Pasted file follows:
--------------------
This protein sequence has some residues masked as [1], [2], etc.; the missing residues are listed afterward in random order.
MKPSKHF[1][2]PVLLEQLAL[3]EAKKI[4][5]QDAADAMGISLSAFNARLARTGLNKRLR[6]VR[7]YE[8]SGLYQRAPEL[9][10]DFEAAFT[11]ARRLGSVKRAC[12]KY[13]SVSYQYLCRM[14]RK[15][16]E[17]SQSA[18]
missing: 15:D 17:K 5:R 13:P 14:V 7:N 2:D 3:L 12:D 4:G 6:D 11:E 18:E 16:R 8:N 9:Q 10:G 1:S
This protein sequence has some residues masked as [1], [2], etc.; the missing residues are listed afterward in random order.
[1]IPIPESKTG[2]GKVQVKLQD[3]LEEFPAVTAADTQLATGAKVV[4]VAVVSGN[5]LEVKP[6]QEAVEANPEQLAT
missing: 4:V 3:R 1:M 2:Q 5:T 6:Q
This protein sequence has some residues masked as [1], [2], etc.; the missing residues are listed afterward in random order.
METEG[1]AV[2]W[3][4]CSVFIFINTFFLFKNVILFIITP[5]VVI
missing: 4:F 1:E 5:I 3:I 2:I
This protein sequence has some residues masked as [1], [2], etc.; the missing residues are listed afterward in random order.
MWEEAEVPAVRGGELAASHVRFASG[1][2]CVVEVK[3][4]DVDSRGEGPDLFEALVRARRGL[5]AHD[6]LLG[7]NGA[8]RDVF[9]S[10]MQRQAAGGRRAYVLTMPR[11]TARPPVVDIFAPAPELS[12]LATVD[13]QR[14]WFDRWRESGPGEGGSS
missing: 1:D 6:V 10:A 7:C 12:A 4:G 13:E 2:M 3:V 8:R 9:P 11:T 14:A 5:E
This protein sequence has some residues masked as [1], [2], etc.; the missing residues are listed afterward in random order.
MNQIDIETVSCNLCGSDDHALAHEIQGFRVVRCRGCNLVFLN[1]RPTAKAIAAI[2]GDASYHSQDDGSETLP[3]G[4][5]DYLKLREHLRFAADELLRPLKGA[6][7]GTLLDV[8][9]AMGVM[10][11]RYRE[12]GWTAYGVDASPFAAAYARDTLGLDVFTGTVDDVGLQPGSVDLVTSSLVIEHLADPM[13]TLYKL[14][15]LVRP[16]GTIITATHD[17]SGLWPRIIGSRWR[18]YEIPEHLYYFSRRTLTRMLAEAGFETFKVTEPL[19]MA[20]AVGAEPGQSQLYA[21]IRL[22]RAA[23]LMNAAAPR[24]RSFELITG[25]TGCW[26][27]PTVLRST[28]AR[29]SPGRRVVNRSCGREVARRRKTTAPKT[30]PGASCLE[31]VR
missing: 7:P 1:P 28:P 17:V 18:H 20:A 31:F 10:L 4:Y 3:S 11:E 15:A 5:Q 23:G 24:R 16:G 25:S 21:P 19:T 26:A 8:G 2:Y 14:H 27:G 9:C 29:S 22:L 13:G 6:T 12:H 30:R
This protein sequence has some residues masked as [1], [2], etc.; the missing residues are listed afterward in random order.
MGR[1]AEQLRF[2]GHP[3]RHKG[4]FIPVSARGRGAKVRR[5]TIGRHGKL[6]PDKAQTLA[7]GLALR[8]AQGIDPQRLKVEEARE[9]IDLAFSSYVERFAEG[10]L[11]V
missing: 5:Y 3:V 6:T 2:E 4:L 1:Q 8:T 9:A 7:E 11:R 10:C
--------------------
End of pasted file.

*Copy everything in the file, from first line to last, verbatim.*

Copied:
This protein sequence has some residues masked as [1], [2], etc.; the missing residues are listed afterward in random order.
MKPSKHF[1][2]PVLLEQLAL[3]EAKKI[4][5]QDAADAMGISLSAFNARLARTGLNKRLR[6]VR[7]YE[8]SGLYQRAPEL[9][10]DFEAAFT[11]ARRLGSVKRAC[12]KY[13]SVSYQYLCRM[14]RK[15][16]E[17]SQSA[18]
missing: 15:D 17:K 5:R 13:P 14:V 7:N 2:D 3:L 12:D 4:G 6:D 11:E 18:E 16:R 8:N 9:Q 10:G 1:S
This protein sequence has some residues masked as [1], [2], etc.; the missing residues are listed afterward in random order.
[1]IPIPESKTG[2]GKVQVKLQD[3]LEEFPAVTAADTQLATGAKVV[4]VAVVSGN[5]LEVKP[6]QEAVEANPEQLAT
missing: 4:V 3:R 1:M 2:Q 5:T 6:Q
This protein sequence has some residues masked as [1], [2], etc.; the missing residues are listed afterward in random order.
METEG[1]AV[2]W[3][4]CSVFIFINTFFLFKNVILFIITP[5]VVI
missing: 4:F 1:E 5:I 3:I 2:I
This protein sequence has some residues masked as [1], [2], etc.; the missing residues are listed afterward in random order.
MWEEAEVPAVRGGELAASHVRFASG[1][2]CVVEVK[3][4]DVDSRGEGPDLFEALVRARRGL[5]AHD[6]LLG[7]NGA[8]RDVF[9]S[10]MQRQAAGGRRAYVLTMPR[11]TARPPVVDIFAPAPELS[12]LATVD[13]QR[14]WFDRWRESGPGEGGSS
missing: 1:D 6:V 10:A 7:C 12:A 4:G 13:E 2:M 3:V 8:R 9:P 11:T 14:A 5:E
This protein sequence has some residues masked as [1], [2], etc.; the missing residues are listed afterward in random order.
MNQIDIETVSCNLCGSDDHALAHEIQGFRVVRCRGCNLVFLN[1]RPTAKAIAAI[2]GDASYHSQDDGSETLP[3]G[4][5]DYLKLREHLRFAADELLRPLKGA[6][7]GTLLDV[8][9]AMGVM[10][11]RYRE[12]GWTAYGVDASPFAAAYARDTLGLDVFTGTVDDVGLQPGSVDLVTSSLVIEHLADPM[13]TLYKL[14][15]LVRP[16]GTIITATHD[17]SGLWPRIIGSRWR[18]YEIPEHLYYFSRRTLTRMLAEAGFETFKVTEPL[19]MA[20]AVGAEPGQSQLYA[21]IRL[22]RAA[23]LMNAAAPR[24]RSFELITG[25]TGCW[26][27]PTVLRST[28]AR[29]SPGRRVVNRSCGREVARRRKTTAPKT[30]PGASCLE[31]VR
missing: 7:P 1:P 28:P 17:V 18:H 20:A 31:F 10:L 4:Y 3:S 11:E 15:A 5:Q 23:G 24:R 16:G 25:S 21:P 19:T 26:A 8:G 2:Y 14:H 27:G 9:C 29:S 22:L 13:G 6:T 12:H 30:R
This protein sequence has some residues masked as [1], [2], etc.; the missing residues are listed afterward in random order.
MGR[1]AEQLRF[2]GHP[3]RHKG[4]FIPVSARGRGAKVRR[5]TIGRHGKL[6]PDKAQTLA[7]GLALR[8]AQGIDPQRLKVEEARE[9]IDLAFSSYVERFAEG[10]L[11]V
missing: 5:Y 3:V 6:T 2:E 4:L 1:Q 8:T 9:A 7:E 11:R 10:C